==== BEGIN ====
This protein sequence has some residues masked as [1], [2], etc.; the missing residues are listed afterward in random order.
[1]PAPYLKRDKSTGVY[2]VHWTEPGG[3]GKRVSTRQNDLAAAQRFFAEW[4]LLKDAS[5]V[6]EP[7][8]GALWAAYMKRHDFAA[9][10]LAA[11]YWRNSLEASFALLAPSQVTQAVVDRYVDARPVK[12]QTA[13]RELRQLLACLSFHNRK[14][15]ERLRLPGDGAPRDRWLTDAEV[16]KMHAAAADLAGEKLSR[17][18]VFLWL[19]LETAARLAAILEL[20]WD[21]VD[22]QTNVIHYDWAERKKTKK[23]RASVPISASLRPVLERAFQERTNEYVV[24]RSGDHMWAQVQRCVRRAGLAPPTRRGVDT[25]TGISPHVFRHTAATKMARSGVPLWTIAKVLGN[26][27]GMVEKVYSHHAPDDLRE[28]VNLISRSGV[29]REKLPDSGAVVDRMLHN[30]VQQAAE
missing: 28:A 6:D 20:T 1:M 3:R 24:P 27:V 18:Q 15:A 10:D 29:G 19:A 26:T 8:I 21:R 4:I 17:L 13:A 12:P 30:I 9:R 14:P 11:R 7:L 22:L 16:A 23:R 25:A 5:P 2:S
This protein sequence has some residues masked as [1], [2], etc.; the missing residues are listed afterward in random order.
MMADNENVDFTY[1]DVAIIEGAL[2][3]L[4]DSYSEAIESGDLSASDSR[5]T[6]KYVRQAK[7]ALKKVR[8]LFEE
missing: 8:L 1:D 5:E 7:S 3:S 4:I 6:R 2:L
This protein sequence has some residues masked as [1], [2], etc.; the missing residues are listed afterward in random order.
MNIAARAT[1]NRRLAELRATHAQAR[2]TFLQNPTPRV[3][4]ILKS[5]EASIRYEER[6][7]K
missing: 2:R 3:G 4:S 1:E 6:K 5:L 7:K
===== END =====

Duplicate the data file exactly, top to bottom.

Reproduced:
This protein sequence has some residues masked as [1], [2], etc.; the missing residues are listed afterward in random order.
[1]PAPYLKRDKSTGVY[2]VHWTEPGG[3]GKRVSTRQNDLAAAQRFFAEW[4]LLKDAS[5]V[6]EP[7][8]GALWAAYMKRHDFAA[9][10]LAA[11]YWRNSLEASFALLAPSQVTQAVVDRYVDARPVK[12]QTA[13]RELRQLLACLSFHNRK[14][15]ERLRLPGDGAPRDRWLTDAEV[16]KMHAAAADLAGEKLSR[17][18]VFLWL[19]LETAARLAAILEL[20]WD[21]VD[22]QTNVIHYDWAERKKTKK[23]RASVPISASLRPVLERAFQERTNEYVV[24]RSGDHMWAQVQRCVRRAGLAPPTRRGVDT[25]TGISPHVFRHTAATKMARSGVPLWTIAKVLGN[26][27]GMVEKVYSHHAPDDLRE[28]VNLISRSGV[29]REKLPDSGAVVDRMLHN[30]VQQAAE
missing: 28:A 6:D 20:T 1:M 3:R 24:P 27:V 18:Q 15:A 10:D 29:G 19:A 26:T 8:I 21:R 4:I 17:L 13:A 12:P 30:I 9:R 14:P 11:R 7:L 22:L 16:A 23:R 25:A 5:P 2:S
This protein sequence has some residues masked as [1], [2], etc.; the missing residues are listed afterward in random order.
MMADNENVDFTY[1]DVAIIEGAL[2][3]L[4]DSYSEAIESGDLSASDSR[5]T[6]KYVRQAK[7]ALKKVR[8]LFEE
missing: 8:L 1:D 5:E 7:S 3:S 4:I 6:R 2:L
This protein sequence has some residues masked as [1], [2], etc.; the missing residues are listed afterward in random order.
MNIAARAT[1]NRRLAELRATHAQAR[2]TFLQNPTPRV[3][4]ILKS[5]EASIRYEER[6][7]K
missing: 2:R 3:G 4:S 1:E 6:K 5:L 7:K